There is a pretty good comment on Hacker News (of all places) by nostrademons explaining why the DOM is not slow. Basically, all the DOM mutation operations are pretty trivial. Inserting and removing nodes, moving them around, setting an attribute, etc. It’s layout that takes a while and layout can be synchronously triggered through APIs such as
getComputedStyle(). So you have to be careful to group all your DOM mutations and only start asking layout questions afterwards.
(This has been a known pattern in some circles for a long time; tip of my imaginary hat to my former Q42 colleagues. However, I don’t think it’s generally well-known, especially given some of the “DOM is slow” advocacy I have seen of late.)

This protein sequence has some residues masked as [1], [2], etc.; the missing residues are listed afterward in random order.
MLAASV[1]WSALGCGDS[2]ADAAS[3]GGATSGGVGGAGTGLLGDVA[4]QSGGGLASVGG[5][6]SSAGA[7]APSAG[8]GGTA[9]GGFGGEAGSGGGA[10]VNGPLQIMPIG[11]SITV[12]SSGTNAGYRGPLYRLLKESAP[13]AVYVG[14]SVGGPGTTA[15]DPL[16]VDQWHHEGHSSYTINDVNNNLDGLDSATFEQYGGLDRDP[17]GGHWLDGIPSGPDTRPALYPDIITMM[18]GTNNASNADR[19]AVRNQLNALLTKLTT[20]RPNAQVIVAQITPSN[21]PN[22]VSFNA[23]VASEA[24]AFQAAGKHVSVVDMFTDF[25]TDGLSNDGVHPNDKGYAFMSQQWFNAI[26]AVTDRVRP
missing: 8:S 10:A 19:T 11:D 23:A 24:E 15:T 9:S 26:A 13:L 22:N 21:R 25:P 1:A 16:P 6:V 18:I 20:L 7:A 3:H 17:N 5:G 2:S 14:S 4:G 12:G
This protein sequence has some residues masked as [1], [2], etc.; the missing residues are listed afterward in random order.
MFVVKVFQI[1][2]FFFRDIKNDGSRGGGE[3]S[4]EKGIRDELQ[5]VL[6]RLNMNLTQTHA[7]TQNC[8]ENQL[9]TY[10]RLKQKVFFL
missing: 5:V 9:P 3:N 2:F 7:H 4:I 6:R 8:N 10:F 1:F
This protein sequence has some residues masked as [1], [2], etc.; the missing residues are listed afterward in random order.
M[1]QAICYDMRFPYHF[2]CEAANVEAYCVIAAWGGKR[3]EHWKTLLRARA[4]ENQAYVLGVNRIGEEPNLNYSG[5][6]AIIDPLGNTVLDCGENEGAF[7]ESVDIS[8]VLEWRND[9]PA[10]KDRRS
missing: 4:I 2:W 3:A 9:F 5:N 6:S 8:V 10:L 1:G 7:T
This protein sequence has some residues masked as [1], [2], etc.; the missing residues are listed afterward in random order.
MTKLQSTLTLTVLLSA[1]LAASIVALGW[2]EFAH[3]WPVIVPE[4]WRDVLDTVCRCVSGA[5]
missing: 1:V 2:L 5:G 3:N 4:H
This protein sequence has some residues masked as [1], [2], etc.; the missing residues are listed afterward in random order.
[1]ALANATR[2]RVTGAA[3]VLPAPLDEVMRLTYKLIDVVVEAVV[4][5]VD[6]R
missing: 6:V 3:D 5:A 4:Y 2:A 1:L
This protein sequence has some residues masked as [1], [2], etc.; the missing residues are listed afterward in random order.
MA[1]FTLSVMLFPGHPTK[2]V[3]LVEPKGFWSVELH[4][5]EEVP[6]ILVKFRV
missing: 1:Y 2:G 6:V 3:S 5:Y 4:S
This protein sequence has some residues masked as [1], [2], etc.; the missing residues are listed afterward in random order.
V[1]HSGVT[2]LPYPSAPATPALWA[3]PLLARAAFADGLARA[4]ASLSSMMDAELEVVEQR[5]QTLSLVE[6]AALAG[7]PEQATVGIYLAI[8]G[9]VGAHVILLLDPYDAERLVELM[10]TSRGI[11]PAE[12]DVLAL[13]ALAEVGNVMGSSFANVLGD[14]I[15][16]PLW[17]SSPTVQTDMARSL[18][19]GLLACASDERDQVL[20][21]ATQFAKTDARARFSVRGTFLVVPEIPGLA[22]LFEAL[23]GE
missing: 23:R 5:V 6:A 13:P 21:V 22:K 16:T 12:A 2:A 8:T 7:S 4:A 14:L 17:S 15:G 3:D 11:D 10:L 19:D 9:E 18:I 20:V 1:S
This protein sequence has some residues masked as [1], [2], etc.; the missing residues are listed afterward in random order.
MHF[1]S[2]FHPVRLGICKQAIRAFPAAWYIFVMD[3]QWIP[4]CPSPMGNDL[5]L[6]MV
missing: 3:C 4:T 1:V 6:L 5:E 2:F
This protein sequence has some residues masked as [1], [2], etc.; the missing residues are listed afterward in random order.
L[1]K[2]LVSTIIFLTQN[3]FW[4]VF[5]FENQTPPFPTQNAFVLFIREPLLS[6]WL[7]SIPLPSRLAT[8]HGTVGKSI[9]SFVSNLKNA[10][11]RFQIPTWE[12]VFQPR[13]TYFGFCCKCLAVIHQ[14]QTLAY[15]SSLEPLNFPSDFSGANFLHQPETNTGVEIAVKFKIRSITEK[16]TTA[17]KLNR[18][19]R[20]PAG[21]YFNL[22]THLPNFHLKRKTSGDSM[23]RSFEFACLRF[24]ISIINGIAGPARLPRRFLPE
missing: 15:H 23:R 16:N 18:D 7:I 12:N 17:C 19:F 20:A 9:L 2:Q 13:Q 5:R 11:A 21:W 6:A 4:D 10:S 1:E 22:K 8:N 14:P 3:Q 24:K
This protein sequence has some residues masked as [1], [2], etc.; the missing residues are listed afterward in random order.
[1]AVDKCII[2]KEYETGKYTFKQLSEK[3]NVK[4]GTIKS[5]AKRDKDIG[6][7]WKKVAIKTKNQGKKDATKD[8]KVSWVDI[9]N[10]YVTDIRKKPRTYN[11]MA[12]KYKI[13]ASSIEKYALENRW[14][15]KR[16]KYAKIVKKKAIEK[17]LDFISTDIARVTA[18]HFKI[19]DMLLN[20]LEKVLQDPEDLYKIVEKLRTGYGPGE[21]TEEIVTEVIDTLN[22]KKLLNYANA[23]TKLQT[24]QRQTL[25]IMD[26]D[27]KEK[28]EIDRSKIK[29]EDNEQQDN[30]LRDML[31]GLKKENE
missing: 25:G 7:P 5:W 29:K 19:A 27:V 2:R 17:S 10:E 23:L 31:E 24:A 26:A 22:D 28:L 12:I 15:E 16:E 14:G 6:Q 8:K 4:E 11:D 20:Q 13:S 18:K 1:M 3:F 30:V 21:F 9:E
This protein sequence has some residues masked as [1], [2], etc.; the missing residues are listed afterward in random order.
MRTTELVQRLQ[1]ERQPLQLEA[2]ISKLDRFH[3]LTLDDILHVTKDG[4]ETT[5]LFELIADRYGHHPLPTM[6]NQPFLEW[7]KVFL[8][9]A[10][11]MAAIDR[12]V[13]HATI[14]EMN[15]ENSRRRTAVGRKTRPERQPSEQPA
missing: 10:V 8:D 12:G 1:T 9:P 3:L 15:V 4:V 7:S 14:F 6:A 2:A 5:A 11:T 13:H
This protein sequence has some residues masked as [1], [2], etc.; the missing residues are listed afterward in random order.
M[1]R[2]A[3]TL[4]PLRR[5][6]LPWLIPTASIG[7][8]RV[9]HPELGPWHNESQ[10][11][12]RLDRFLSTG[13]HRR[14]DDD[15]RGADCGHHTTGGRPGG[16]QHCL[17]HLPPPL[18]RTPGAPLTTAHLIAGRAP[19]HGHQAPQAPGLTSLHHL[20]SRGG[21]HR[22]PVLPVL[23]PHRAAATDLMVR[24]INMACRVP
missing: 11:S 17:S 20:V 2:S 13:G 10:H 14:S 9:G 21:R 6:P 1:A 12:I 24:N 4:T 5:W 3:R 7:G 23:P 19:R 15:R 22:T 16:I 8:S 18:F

Still, whenever you invoke
Yehuda came up with an idea, based on writing code for Ember.js, which in turn has been inspired by React, to represent these mutation operations somehow and apply them to a DOM in one go. That way, you only do the IDL-dance once and the browser then manipulates the tree in C++ with the many operations you fed it. Basically the inverse of mutation records used by mutation observers. With such a DOM mutation representation, you can make thousands of mutations and only pay the IDL cost once.
Having such an API would:
Looking forward to hear what folks think!
Update: Boris Zbarsky weighs in with some great implementer perspective on the small cost of IDL and the various tradeoffs to consider for a browser-provided API.